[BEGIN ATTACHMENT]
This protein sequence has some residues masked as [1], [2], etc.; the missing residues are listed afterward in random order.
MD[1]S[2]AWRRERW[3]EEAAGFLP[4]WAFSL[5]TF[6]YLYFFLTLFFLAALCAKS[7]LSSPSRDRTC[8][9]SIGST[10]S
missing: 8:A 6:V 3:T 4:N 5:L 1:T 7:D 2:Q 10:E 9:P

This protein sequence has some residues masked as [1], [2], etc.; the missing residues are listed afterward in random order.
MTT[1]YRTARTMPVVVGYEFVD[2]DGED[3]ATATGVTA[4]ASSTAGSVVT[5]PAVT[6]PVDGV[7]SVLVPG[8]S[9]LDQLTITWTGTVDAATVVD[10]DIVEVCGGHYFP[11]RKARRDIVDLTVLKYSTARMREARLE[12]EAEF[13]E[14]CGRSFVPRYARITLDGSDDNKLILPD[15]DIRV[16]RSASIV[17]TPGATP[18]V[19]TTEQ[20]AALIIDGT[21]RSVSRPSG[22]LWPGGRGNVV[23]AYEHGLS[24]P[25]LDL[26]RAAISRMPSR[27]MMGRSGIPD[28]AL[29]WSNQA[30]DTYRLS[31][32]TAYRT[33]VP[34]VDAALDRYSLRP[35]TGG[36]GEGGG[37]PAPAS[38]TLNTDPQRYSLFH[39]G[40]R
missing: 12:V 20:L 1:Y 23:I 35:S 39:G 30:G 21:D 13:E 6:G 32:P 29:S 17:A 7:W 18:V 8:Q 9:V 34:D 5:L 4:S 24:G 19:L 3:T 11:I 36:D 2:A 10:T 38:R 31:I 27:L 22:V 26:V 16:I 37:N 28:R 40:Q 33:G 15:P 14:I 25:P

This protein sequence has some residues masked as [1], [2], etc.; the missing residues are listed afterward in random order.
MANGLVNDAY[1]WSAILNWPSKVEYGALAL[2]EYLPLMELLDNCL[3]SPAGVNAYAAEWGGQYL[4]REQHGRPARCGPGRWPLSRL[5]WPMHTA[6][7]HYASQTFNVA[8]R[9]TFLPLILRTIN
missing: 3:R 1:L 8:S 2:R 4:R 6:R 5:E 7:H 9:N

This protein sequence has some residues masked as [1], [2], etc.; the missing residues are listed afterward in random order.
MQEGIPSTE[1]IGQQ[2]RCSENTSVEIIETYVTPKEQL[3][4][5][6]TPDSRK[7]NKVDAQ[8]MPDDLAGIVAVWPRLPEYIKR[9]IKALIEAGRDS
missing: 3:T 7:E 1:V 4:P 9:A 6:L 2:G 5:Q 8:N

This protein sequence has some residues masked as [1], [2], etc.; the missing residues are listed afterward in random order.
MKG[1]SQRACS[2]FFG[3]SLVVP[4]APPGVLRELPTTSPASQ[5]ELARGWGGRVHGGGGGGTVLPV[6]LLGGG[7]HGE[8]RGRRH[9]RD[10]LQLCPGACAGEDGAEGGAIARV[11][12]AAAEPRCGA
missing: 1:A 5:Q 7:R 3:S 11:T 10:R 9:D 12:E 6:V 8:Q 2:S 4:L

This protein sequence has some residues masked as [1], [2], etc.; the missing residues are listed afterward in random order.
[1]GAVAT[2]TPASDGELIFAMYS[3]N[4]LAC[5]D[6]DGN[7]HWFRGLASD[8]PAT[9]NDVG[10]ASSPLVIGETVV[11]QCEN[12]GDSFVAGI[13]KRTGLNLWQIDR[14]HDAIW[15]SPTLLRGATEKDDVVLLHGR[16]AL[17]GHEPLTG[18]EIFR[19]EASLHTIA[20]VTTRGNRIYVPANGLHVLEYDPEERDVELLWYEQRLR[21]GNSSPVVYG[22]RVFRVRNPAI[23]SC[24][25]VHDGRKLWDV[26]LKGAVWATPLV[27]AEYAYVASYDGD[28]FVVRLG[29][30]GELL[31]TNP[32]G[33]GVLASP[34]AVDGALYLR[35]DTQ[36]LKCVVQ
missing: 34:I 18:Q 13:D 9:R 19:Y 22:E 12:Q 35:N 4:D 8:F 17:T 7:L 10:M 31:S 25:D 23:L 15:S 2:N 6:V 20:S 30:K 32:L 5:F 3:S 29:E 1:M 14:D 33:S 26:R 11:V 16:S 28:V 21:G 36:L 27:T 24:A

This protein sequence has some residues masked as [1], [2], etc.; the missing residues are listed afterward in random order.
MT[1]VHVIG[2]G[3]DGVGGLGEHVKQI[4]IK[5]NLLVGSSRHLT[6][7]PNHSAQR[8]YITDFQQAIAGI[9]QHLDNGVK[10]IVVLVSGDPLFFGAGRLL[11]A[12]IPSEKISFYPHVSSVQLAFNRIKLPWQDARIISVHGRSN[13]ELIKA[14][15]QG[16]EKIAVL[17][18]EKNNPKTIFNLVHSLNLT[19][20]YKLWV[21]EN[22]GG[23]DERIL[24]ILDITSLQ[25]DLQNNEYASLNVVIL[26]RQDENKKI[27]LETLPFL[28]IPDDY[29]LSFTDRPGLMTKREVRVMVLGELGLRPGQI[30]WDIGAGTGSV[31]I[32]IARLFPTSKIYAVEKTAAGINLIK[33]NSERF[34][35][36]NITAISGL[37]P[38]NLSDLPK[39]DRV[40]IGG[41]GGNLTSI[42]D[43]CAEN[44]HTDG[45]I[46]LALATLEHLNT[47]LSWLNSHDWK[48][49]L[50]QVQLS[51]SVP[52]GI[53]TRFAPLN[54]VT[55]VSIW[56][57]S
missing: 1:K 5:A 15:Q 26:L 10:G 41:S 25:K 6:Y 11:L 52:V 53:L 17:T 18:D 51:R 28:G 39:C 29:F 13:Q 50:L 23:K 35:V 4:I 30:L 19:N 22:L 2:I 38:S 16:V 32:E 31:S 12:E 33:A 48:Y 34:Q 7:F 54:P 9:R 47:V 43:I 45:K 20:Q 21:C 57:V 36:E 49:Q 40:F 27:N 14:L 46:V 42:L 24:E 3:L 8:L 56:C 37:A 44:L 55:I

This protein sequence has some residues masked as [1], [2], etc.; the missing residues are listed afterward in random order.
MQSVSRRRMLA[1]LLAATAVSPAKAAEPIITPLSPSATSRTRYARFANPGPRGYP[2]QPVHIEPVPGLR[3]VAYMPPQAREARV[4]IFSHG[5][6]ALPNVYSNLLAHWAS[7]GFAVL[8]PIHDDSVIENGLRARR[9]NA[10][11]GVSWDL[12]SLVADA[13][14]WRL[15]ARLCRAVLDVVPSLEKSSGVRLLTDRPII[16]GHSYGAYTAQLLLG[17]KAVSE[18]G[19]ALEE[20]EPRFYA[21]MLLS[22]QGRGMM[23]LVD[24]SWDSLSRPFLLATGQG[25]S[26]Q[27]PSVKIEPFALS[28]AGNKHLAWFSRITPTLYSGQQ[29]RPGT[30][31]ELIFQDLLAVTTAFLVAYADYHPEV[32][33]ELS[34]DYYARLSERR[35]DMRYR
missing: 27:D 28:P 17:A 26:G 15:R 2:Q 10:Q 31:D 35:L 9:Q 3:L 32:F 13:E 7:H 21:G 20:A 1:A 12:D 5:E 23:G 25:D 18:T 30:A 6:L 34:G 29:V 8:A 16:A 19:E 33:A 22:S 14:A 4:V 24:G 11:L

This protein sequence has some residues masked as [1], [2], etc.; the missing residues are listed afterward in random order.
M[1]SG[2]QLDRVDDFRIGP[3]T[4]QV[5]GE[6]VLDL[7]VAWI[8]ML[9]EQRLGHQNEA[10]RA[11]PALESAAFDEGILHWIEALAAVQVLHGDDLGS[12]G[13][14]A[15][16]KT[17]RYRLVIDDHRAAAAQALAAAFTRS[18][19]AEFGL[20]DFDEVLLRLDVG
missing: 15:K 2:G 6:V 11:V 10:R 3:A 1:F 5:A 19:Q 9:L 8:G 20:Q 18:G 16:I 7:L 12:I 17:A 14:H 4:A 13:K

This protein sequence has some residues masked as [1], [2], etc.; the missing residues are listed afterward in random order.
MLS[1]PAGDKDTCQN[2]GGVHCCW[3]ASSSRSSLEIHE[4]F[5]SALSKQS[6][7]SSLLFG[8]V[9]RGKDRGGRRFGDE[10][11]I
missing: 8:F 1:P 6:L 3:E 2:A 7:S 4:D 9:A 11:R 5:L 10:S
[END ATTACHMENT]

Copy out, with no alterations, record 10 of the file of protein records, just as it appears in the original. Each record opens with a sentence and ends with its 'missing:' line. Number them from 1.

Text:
This protein sequence has some residues masked as [1], [2], etc.; the missing residues are listed afterward in random order.
MLS[1]PAGDKDTCQN[2]GGVHCCW[3]ASSSRSSLEIHE[4]F[5]SALSKQS[6][7]SSLLFG[8]V[9]RGKDRGGRRFGDE[10][11]I
missing: 8:F 1:P 6:L 3:E 2:A 7:S 4:D 9:A 11:R 5:L 10:S